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Review: Microsoft OCS 2007 Heightens Awareness

Office Communication Server can manage connections with the types of devices and communication paths that users want to make available.

Microsoft Office

Behind it all lies Active Directory, which is the engine that fuels OCS's deep presence awareness reach. OCS takes the Active Directory information and extends to include phone, collaboration, video conferencing and whiteboarding.

Group objects as well as single users received all of the data propagated throughout Active Directory. With it, OCS can take advantage of any existing infrastructure within minutes. Administrators can add or create new users using the same process in Active Directory. Since setting up accounts is centralized, solution providers deploying OCS should see provisioning costs decrease, even with customers that have a wide variety of end points devices.

After installing OCS, administrators are going to notice that every major feature is encrypted by default. All of the OCS signaling is done using the transport layer security (TLS) protocol by default. The application is configured for using certificates.

The advantage of encryption is that remote users can immediately connect to a corporate environment and use all of the OCS communication tools without first having to establish a VPN connection. The encryption allows users to get the exact same experience inside and outside a network.

In addition to PC-to-PC communication, OCS is VoIP-ready. Moreover, OCS works with many legacy PBX systems and to achieve some level of presence awareness with the legacy technology. OCS can integrate and even replace older, pre-existing voicemail systems.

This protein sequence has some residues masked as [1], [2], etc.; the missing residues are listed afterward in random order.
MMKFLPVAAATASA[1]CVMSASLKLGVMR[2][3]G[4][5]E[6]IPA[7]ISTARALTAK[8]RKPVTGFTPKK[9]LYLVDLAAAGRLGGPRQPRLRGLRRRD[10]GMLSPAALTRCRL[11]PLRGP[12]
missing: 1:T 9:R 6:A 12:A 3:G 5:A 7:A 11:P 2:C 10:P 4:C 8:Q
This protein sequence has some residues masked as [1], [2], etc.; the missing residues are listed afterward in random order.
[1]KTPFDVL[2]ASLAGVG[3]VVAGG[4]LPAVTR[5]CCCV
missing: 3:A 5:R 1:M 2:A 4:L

Presence integration also has a manual component that needs end user input. By setting a presence to a "do not disturb mode," any instance messages and phone calls will automatically go right into an exchange mail box. Users are not disturbed but can also check to see what transpired during this period. Users can also override general rules and create exceptions, allowing some colleagues to interrupt them, regardless of presence status.

When integrated with Exchange, OCS users can receive asynchronous messages in spoken form and can interact with other features in Exchange. The VoIP integration will allow Microsoft Exchange partners offer Microsoft Office integration with OCS, along with VoIP services.

Nortel's integrated OCS phone system provides feedback to users trying to reach a caller. If a user is using the Nortel phone, OCS will receive a message that the user is busy.

OCS can also interact with Microsoft Office applications, allowing users to exchange detailed information on their whereabouts. For instance, whenever users look at emails in Outlook they can see the presence information of the senders. They can see if other users are available on the network or are able to talk. By simply getting presence information from Outlook, users are able jump right into voice conversations.

OCS is capable of managing connections with the types of devices and communication paths that users want to make available. What's more, OCS will make the right connection and reach users based on their active presence properties. Users have a lot of control over their communication by being able to redirect calls on the fly from any location.

While presence information comes embedded in Office tools, Office 2007 seems to have the best integration capabilities with OCS. For instance, users can easily identify the status of coworkers by looking at icons on Outlook 2007. The new Office 2007 ribbon has new features that allow users to IM or make direct calls.

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